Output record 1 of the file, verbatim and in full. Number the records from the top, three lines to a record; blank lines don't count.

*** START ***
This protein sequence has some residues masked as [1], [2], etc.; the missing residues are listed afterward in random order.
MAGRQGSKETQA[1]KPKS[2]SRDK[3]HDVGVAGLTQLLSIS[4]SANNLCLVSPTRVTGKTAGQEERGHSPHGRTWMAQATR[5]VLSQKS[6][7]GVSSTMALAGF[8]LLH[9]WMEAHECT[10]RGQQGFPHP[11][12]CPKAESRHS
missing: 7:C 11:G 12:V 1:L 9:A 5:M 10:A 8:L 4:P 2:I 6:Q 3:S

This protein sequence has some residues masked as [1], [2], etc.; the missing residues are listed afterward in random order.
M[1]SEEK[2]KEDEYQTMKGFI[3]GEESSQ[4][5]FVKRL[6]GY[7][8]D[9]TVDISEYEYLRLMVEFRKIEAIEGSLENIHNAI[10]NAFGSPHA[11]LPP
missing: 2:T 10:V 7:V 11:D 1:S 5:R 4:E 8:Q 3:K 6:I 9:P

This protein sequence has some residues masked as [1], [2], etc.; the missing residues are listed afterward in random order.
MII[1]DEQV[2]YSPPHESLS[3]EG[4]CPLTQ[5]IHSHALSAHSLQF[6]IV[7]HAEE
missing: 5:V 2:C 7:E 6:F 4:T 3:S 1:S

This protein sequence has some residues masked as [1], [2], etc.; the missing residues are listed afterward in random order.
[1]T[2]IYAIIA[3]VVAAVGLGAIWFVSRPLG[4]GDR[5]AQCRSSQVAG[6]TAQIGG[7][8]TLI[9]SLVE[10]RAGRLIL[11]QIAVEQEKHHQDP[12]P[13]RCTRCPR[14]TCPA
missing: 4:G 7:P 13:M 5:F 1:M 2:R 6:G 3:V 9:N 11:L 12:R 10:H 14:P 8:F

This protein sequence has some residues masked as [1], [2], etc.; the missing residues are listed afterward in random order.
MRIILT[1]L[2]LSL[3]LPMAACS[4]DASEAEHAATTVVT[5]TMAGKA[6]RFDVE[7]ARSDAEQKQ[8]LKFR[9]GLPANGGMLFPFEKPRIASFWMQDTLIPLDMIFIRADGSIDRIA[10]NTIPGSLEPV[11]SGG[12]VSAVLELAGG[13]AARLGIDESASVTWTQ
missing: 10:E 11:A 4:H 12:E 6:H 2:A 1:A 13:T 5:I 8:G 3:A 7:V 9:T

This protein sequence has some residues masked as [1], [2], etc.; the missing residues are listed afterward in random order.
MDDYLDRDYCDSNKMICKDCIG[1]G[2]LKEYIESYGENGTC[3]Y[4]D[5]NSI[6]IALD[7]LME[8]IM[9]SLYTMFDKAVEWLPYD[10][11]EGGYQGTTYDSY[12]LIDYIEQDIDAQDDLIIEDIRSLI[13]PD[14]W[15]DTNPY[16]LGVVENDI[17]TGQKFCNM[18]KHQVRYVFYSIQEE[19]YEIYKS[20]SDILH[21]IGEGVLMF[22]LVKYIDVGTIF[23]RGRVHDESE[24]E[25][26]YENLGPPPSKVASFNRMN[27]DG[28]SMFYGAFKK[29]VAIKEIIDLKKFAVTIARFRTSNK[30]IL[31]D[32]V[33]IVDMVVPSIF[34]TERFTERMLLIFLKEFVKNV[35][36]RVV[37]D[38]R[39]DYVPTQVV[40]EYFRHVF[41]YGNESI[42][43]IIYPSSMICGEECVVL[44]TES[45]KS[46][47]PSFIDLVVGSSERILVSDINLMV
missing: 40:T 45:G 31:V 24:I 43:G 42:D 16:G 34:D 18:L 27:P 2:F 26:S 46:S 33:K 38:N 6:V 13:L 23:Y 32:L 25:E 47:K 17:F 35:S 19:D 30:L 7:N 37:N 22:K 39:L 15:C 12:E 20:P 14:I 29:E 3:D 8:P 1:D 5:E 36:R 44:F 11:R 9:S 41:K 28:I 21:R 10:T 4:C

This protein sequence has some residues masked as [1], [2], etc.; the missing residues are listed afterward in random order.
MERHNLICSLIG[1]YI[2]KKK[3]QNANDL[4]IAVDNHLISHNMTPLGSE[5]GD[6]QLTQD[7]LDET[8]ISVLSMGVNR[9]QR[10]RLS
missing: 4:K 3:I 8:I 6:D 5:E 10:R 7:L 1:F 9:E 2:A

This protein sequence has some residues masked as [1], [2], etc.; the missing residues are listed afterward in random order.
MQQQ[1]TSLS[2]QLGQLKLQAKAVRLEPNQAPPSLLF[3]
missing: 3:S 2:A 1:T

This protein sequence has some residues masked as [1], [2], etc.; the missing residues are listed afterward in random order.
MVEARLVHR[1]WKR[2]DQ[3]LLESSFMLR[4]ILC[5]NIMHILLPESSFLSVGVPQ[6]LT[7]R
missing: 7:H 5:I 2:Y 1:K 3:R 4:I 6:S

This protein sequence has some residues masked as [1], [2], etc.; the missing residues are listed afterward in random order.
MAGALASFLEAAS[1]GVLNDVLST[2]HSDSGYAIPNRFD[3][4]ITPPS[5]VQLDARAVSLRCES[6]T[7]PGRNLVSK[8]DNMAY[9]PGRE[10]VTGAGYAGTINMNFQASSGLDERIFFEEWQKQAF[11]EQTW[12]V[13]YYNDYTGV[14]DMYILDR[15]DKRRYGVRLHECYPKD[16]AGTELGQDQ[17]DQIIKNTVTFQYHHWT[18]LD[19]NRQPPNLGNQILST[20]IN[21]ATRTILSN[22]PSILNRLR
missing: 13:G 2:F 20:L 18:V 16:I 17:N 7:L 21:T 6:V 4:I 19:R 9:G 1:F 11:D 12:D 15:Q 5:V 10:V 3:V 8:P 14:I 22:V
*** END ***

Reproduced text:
This protein sequence has some residues masked as [1], [2], etc.; the missing residues are listed afterward in random order.
MAGRQGSKETQA[1]KPKS[2]SRDK[3]HDVGVAGLTQLLSIS[4]SANNLCLVSPTRVTGKTAGQEERGHSPHGRTWMAQATR[5]VLSQKS[6][7]GVSSTMALAGF[8]LLH[9]WMEAHECT[10]RGQQGFPHP[11][12]CPKAESRHS
missing: 7:C 11:G 12:V 1:L 9:A 5:M 10:A 8:L 4:P 2:I 6:Q 3:S